Bangladesh: Livelihoods project uses art to put women’s issues centre stage
A World Food Programme-backed theatre event in Cox’s Bazar trains budding entrepreneurs on nutrition, health and life skills
“18 or more — not before. Now repeat after me” — a performer chants with the crowd following her cue. The zeal of the artist touches the attentive of audience of 60 local women gathered on a Sunday afternoon in October. If sounds had colours, this would be bright red turning very quickly to a pale white.
Under a blue sky, the women vow not to allow girls aged under 18 to marry. Here, in Cox’s Bazar, child marriage is common, as it is elsewhere in Bangladesh — 66 percent of girls are married before that age. The women in this group are taking part in an outdoor theatre session organized by the World Food Programme (WFP) with the aim of raising awareness around the issue.
WFP’s livelihoods programme supports some of the most vulnerable groups from communities in Cox’s Bazar through training in social networking, financial inclusion, disability inclusion, as well as social and behaviour-change communication. Around 20,000 families have benefited from the programme since 2012.
The participants in WFP’s project in Cox’s Bazar are taking part in a two-year entrepreneurial-training programme at the end of which they are provided with cash grants to start small businesses. The programme provides more than that, though. Women and families are also given information and training in literacy, numeracy, nutrition, hygiene, and general life skills — with events such as today’s.
Throughout their performance, the artists keep the audience on their toes. They perform several songs to promote the importance of vaccination, hygiene, maternal and child health. The last section of the show focuses on another uneasy subject — domestic violence, and what women and girls can do to protect themselves and where to go to report such incidents. All of this is done in the Chatgaya dialect of Cox’s Bazar and Chittagong regions of Bangladesh.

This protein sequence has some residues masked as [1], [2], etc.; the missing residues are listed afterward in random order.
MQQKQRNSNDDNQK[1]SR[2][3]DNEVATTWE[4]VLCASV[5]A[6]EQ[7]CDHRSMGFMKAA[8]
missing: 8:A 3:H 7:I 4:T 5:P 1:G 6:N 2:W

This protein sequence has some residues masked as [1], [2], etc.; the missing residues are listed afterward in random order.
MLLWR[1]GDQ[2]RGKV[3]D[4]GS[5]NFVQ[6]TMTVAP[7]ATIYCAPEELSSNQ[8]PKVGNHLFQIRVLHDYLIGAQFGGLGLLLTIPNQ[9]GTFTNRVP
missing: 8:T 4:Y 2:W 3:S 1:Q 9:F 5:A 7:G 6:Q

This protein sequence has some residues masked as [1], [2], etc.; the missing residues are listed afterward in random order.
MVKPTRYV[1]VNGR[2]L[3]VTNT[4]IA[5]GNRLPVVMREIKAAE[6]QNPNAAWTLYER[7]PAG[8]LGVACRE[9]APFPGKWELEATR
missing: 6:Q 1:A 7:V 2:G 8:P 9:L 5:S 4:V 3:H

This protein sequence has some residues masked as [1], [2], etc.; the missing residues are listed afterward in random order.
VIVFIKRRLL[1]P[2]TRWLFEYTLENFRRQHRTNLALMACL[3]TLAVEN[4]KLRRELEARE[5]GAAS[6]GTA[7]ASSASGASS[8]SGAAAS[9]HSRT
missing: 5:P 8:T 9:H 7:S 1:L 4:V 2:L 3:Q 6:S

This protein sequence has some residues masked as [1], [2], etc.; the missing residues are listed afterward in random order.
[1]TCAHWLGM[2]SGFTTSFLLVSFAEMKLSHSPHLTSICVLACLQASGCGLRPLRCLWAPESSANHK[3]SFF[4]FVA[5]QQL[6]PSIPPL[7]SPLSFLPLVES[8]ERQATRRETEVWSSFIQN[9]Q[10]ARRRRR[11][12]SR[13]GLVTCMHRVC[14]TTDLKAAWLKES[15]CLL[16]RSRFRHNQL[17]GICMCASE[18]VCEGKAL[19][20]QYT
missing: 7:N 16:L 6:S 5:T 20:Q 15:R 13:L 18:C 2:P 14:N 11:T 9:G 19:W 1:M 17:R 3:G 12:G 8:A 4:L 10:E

“The folk songs talk about the villages, the people residing in those villages, and their hopes and dreams in their language. It is from the people of the soil, for the people of the soil. That is why we weave our stories through these songs,” says Liza Parvin, lead singer of the group.
“We have to know what our audience wants, what creates an interest among them, and what would they like to see. Once we can establish that connection, we can convey our messages very well. Regional dialect helps us to form that connection.”
A key message of the event was that support from organizations such as WFP is vital.
Partner organizations Sushilan elaborated on the importance of such support. Focused on serving the underprivileged people of Bangladesh, the NGO works in emergency support, food security, livelihoods, youth mobilization, WASH, nutrition, and environment. With its creative behaviour-change sessions, it tries to engage and interact with the communities in which they operate.
“In order to reach a greater number of audiences, we need to work with the UN and other international agencies. If we want to see even a minimal change, these programmes should be disseminated widely,” Sushilan’s Md Nurul Islam explains.
With the sun still shining in all its glory, performers finish the final act and the women start to leave. The children inquire if it’s over or not. Seeing that it is, they start running after their mothers somewhat reluctantly. Performers pack up their gear to head to their next destination. Although tired and exhausted, they are on a mission to provide information and knowledge to the community so the show must go on.